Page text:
Skip to main content

The Cambridge Curry Club - Saumya Balsari

I have always been in awe of Oxford and Cambridge as they are home to universities that define the pinnacle of academic success. To have one of these University ‘towns’ depicted in a book by an Indian author was extremely inviting especially during my first year of having moved to the UK as a University student.

Saumya Balsari’s depiction of Cambridge is vivid in imagery and the opening line of the book, “The sly October wind tore through Cambridge, boldly lifting the prim skirt of the Junior Bursar as her court shoes, indignant at a male colleague’s promotion, clicked briskly through a college archway to meet the waiting porters and bedmakers” is evidence enough.

The book revolves around a charity shop called India Need located on a popular street in Cambridge called Mill Road. The characters consist of three South Asian women with their unique personalities and an Irish lady, all of whom work at India Need. The charity shop is owned by an English woman named Lady Di by the staff and she remains elusive throughout the book. Whatever we know of Lady Di is through the perceptions of her staff and I wish I could have seen more of an interaction between her and them!  The visitors to the charity shop are quirky in their own way and a couple of them remind you of simpler times and prod you to consider that just maybe, life is a journey and not a race to reach your destination.

Personally, I felt that the book left much to be desired and I say this because I felt let down by the under developed story line and plot. The fact that the characterisation was so strong and the feeling that the plot didn’t do justice to that effort was disappointing. Having said that, I would recommend this book if you want to get a glimpse into Cambridge, the running of a charity shop and most importantly the characters that add colour to this otherwise sober English ‘town’ known for producing scholars and world leaders.


Popular posts from this blog

Sab Moha Maya Hai - For The Sake of Valentine's Day!

14th February, Valentine’s Day. A day we are told we must “celebrate” as it epitomises this wonderful emotion that we as humans are capable of – Love.

“So, what are your plans for the day?” I was asked this question about a million times today and all I said was “Oh! I don’t know, I’m very unromantic!” to which I got responses like “But it’s the day of love” or “Come on! you need to celebrate love!” and so on. Having reflected upon this small talk that people often engage in to ease the awkward silences, I felt the need to put my thoughts to paper about the difference between romance and love as I find the two are often confused- one for the other. Romance is an expression of love, not love itself. Love is when you consistently strive for the wellbeing of another despite it causing you discomfort or pain. It is unconditional, not based on trivialities like tokens of affection which have sadly come to become measures of the extent of love. If you buy me a cake, you love me 30%, a design…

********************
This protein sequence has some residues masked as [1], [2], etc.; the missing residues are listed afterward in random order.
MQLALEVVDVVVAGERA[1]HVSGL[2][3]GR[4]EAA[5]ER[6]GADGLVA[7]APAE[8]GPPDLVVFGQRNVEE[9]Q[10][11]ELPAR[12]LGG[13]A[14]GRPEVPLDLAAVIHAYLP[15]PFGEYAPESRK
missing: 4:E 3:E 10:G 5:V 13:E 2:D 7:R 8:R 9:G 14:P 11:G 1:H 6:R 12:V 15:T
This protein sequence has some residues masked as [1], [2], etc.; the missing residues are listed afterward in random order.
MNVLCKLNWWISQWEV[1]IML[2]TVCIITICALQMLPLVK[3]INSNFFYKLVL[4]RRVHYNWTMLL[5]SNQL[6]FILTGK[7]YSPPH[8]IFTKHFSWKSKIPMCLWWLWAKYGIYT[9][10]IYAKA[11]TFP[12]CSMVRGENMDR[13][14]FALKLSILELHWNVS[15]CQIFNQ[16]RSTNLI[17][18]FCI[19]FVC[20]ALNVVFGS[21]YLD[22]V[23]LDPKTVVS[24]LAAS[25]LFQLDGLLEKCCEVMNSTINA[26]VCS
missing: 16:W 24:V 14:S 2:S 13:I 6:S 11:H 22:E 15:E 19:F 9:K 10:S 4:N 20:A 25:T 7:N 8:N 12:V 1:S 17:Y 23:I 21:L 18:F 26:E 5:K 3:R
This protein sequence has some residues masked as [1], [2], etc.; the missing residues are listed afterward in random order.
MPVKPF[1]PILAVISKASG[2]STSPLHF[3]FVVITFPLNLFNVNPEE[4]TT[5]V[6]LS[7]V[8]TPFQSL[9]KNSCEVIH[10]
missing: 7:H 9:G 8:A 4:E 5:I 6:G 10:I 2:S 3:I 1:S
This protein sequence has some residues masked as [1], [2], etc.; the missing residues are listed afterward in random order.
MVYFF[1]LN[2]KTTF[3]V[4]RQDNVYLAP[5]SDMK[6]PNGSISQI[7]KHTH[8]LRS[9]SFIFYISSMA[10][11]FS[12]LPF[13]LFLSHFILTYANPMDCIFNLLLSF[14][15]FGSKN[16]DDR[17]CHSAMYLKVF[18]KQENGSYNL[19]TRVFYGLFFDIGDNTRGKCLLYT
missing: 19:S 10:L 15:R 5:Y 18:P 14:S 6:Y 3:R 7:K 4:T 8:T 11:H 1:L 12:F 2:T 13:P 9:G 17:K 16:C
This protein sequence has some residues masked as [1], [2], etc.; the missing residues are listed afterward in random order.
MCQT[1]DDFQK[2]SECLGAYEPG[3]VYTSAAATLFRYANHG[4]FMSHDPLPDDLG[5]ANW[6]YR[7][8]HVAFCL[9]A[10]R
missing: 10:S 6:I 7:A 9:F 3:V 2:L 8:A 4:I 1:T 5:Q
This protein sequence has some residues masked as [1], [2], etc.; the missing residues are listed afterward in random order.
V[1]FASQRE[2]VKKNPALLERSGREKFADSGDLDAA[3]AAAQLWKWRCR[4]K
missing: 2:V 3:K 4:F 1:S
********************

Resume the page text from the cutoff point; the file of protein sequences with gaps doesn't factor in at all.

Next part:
Flesh and Bone and Water - Luiza Sauma

I was delighted to receive this book for review from Penguin UK. Having grown up with memories of the Penguin logo in almost every bookshop I visited, it felt wonderful to be recognised as a reviewer by this world renowned publishing house. 'Flesh and Bone and Water' has nothing to do with South Asia. However, the commonality it shares with the region is that it is set in Brazil, a place that is often referred to as also being part of the 'third world' group of nations. "It's easy to leave a place when you're young. Coming back is harder. That's my advice : stay where you are." And so begins this beautiful novel which I would term as part coming of age and part an immigrant's journey from Brazil to Londres (London). More importantly why does the protagonist Andre venture back on a journey to his childhood home? The author Luiza Sauma has very poignantly narrated the story in first person so it feels like Andre is telling you his own story. You…

Serving Crazy With Curry - Amulya Malladi

Food! - That wonderful part of our existence that not only plays the essential role of providing daily sustenance but is also an archetype of culture and tradition. For me, food is a meaningful catalyst to creating unforgettable memories and associations. There are certain foods that I associate with certain events or significant people in my life. I also seek comfort in food be it a hot bowl of dal rice after a hard day at work or a sneaky piece of chocolate as a reward for achieving something (Yes, I do apply the principles of behavioural psychology to my own life!)
I first came across Amulya Malladi’s books in London’s local libraries. I was impressed that her books are well stocked which is an indication of their popularity. I read a couple of these books and soon found out the reason for this. Two words – Writing and Characters! Her writing is immensely engaging and her characters threaten to come alive page by page. This certainly applies to ‘Serving Crazy with Curry’.
Devi, our …